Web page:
Carl Dickman loved his family, the town of Fairfield and the Boston Red Sox.

The former selectman and state representative also loved the game of golf, so town officials Wednesday felt it would be a fitting tribute to name something at the town's H. Smith Richardson Golf Course in his honor.

Dickman, a longtime public servant -- including service as a Fairfield selectman and state representative -- died last month at age 84.

The Board of Selectmen agreed to send a letter to the Golf Commission asking for its members comments' on the suggested memorial tribute, but First Selectman Kenneth Flatto said it appears the selectmen have the authority to rename a part of the golf club's facilities, such as the clubhouse or driving range.

Thomas Flynn, the chairman of the Board of Finance, told the selectmen that Dickman's legacy will continue to have an impact on local public service for years to come.

He taught many elected officials, Flynn said, "how to conduct themselves and I think that's what we have to honor." Dickman had served as Flynn's campaign manager, a role he was going to take on again in this November's municipal election, Flynn said.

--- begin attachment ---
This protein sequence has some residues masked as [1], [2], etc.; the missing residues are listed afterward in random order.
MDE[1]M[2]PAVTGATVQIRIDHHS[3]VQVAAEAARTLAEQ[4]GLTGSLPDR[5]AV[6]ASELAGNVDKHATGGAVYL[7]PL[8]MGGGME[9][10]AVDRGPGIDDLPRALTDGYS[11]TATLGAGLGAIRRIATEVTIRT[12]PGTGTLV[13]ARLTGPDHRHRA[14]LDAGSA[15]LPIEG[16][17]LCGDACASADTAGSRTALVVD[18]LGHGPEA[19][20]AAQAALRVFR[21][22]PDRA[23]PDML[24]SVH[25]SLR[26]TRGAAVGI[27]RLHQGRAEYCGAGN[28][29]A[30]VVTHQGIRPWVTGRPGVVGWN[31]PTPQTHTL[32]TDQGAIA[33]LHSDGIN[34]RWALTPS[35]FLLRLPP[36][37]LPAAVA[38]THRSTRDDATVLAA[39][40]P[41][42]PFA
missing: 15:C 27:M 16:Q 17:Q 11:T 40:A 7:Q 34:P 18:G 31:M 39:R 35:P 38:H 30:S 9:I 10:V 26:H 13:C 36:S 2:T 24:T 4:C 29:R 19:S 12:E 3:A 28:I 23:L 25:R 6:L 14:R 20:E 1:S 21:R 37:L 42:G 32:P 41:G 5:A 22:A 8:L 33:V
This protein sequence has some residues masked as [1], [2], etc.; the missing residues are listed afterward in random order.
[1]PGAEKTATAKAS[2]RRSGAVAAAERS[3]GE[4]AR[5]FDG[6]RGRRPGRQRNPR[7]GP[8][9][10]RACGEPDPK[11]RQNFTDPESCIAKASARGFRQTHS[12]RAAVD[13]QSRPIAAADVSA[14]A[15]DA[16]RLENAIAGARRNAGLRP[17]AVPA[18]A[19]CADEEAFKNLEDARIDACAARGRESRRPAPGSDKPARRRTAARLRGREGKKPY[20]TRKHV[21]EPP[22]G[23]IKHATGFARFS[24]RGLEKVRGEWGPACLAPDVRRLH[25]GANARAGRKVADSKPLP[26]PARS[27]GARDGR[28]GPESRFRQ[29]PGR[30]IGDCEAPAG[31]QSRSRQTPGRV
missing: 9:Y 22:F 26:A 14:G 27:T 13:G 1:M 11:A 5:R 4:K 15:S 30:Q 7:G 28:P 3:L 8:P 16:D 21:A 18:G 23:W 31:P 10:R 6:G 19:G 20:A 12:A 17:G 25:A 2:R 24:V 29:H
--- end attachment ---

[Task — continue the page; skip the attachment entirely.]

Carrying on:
Town Clerk Betsy Browne said she had known Dickman, a fellow Republican, since she was a girl. "Something at the golf course would be appropriate," she said.

Dickman had fond memories of the town's public links, Republican Registrar of Voters Roger Autuori said, and even bemoaned the fact that golfers no longer have to go wait at the course in the early mornings to secure a weekend tee time because he missed the camaraderie.

For Selectman James Walsh, and many other elected officials in Fairfield, another enduring part of Dickman's legacy was his comprehensive knowledge of Robert's Rules of Order and his willingness to teach those guidelines to anyone who asked.